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The lifestyle and economic impact of ADHD is ‘complex and considerable’

ADHD is a common neuropsychiatric disorder associated with children. What happens in adulthood?

Indians marked International Yoga Day at the Red Fort in New Delhi as the country said it would open up free vaccinations to all adults - Copyright AFP/File Money SHARMA
Indians marked International Yoga Day at the Red Fort in New Delhi as the country said it would open up free vaccinations to all adults - Copyright AFP/File Money SHARMA

Attention deficit hyperactivity disorder (or ADHD) is a medical condition characterized by inattention, impulsiveness, and hyperactivity. This definition is  a generalization and the symptoms vary from person to person and often also include emotional instability. ADHD has genetic associated with environmental causes.

For those with ADHD there are different lifestyle impact factors, which have been identified in some new research papers. There is also a societal and economic cost. Both of these areas demonstrate the importance of managing the identification and support given to those with ADHD at an early age.

Key to this is better testing of children for the condition. Studies have revealed that the introduction of computer simulation to the identification of symptoms in children with ADHD can provide a new and effective mechanism to gauge the presence and severity of behavioral problems.

Societal costs

ADHD carries considerable social and economic costs. For example, researchers from the Murdoch Childrens Research Institute have revealed the key factors that can improve outcomes in children with ADHD, a disorder that costs Australia US$13 billion a year in social and economic losses.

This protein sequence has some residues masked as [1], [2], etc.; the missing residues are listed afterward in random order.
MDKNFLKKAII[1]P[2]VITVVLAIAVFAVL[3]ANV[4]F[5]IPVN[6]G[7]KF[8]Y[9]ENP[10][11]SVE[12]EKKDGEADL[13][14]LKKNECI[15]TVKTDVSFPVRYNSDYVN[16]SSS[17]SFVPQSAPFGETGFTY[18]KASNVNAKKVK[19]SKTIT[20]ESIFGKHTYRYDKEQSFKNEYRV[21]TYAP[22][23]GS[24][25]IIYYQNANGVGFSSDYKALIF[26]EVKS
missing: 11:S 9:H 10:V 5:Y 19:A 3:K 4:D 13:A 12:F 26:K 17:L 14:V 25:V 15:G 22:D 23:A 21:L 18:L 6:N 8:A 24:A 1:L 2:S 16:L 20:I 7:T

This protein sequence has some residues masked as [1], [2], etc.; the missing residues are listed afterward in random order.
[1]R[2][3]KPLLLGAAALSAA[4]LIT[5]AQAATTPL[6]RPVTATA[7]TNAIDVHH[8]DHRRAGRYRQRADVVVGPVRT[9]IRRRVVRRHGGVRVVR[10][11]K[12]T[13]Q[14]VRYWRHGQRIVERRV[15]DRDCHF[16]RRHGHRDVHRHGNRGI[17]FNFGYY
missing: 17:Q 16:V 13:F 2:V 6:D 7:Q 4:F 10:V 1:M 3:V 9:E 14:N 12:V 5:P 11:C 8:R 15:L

The financial total comprised:

  • Productivity losses (such as absenteeism, presenteeism and reduced employment) at US$6 billion.
  • Health system costs of US$321.1 million.
  • Educational costs of US$74.1 million.
  • Crime and the justice system costs US$215 million.
  • Additional taxes to fund government expenditure on services and programs at US$790.9 million.

Lifestyle impact

A new review of people with high ADHD-traits are less able to perform tasks involving attentional regulation or emotional control after a sleepless night than individuals with low ADHD-traits.

This finding stems from the Karolinska Institutet and it was based on a study involving 180 participants, the results of which appear in the publication Biological Psychiatry: Cognitive Neuroscience and Neuroimaging  and the paper headed “Vulnerability in Executive Functions to Sleep Deprivation Is Predicted by Subclinical Attention-Deficit/Hyperactivity Disorder Symptoms.”

Addressing both social costs and continuing lifestyle impact are important given that most children diagnosed with attention deficit hyperactive disorder (90 percent) do not outgrow the disorder. ADHD continues to manifest itself in adulthood in different ways and the condition appears to wax and wane over a lifetime.

For impacted adults, such individuals are at higher risk of a wide range of physical conditions, including nervous system, respiratory, musculoskeletal, and metabolic disease. For this reason, care and support are required not only for children but older members of society as well.

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Written By

Dr. Tim Sandle is Digital Journal's Editor-at-Large for science news. Tim specializes in science, technology, environmental, business, and health journalism. He is additionally a practising microbiologist; and an author. He is also interested in history, politics and current affairs.

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